10. bucksway

    bucksway Basic Member Basic Member

    Jan 7, 2007
    Buck will do a great job with the BG42..Better than I can. The plan for the Work Sharp is to take it outside in good natural light and watch MORE videos to improve my technique. With the number of Bucks of all kinds I put in rotation I have a seldom need to sharpen a lot of at one time.
     
  11. 300Bucks

    300Bucks Gold Member Gold Member

    Apr 19, 2005
    I've had one for a while, one of the first models. I messed up a couple of 300's by using the blade guide. I did better by free-handing the edge on a fine belt. I bought some super fine belts and was careful and polished up an edge you could see yourself in.
    I do not like the angle guides they would over grind the blade near the tang.
     
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  12. David Martin

    David Martin Moderator Moderator

    Apr 7, 2008
    Plus, one must still remove the burr. Stropping or edge trailing passes on a stone could help. DM
     
  13. David Martin

    David Martin Moderator Moderator

    Apr 7, 2008
    Sharpening scissors:
    Buck has mfg. some scissors in the past so in case you have a pair, I thought I would go there. It is best to take them apart and work each blade separately.
    Work the flats on the inside of the blade layed flat on the stone. Pushing into the edge with no lift. If you'll be using them to cut up fish or chicken a fine India is enough. If you'll be cutting cloth with them take the edge to 5-600 grit. For hair, 800- 1K grit. Work the blade until you feel a good edge return. On these a diamond stone would be my last choice. When you put them back together make sure the blades fit tight / snug. Then test them on a near material use. I keep scraps of denim on hand to test them on food like material. Good luck. DM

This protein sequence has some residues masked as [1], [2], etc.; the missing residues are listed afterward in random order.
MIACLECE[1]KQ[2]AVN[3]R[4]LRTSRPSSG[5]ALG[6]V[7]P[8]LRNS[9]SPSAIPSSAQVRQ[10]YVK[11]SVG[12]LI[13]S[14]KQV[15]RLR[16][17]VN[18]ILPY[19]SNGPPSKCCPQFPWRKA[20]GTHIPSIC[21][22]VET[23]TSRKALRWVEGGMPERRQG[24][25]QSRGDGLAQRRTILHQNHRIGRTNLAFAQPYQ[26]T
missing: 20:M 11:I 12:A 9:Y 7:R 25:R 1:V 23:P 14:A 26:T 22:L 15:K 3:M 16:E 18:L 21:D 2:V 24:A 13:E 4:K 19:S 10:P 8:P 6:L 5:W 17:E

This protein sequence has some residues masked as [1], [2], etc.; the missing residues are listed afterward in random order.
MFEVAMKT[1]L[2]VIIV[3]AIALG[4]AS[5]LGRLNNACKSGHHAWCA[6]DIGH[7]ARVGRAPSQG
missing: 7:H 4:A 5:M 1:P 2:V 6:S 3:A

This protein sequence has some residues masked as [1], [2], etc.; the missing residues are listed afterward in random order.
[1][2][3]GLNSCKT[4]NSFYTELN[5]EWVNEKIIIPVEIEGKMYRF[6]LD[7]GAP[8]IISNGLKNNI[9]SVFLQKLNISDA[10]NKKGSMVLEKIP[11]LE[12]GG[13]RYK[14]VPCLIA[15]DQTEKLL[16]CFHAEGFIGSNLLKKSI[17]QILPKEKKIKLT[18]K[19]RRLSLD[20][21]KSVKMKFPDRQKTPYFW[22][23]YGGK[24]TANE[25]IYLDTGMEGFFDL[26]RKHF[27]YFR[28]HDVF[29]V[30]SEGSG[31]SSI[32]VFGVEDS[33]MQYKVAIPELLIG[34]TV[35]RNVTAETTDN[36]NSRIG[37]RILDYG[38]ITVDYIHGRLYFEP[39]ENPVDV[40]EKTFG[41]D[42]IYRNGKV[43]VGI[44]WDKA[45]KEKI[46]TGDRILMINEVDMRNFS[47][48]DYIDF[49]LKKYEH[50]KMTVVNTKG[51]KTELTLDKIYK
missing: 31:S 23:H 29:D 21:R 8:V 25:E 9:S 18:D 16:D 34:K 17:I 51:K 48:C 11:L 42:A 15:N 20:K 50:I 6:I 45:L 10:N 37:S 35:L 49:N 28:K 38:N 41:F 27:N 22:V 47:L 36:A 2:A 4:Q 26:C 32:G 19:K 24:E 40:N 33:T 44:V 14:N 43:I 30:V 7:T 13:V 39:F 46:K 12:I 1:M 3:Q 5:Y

Last edited: Mar 2, 2021
  14. David Martin

    David Martin Moderator Moderator

    Apr 7, 2008
    Ladies pay good money for quality long bladed textile scissors. If you doubt it Google pinking shears. And she will be discriminating on how they preform. So, practice some before doing a pair for a seamstress. DM
     
  15. FTD1

    FTD1

    2
    Mar 29, 2021
    What's the best way to sharpen a 301 Buck to get a good edge on it?
     
  16. David Martin

    David Martin Moderator Moderator

    Apr 7, 2008
    Welcome FTD1. Do you have experience using stones? DM
     
  17. FTD1

    FTD1

    2
    Mar 29, 2021
    No. I use a V sharpener. Can't seen to get the hang of stone sharpening. I do have the Buck stone kit with the knife holder jig.
     
  18. David Martin

    David Martin Moderator Moderator

    Apr 7, 2008
    That should work. Also, the Edge pro is simple. DM
     
  19. David Martin

    David Martin Moderator Moderator

    Apr 7, 2008
    Buck's Honemaster model 136 works great. They are hard to find. I've stumbled on to them at gun shows. Good luck. DM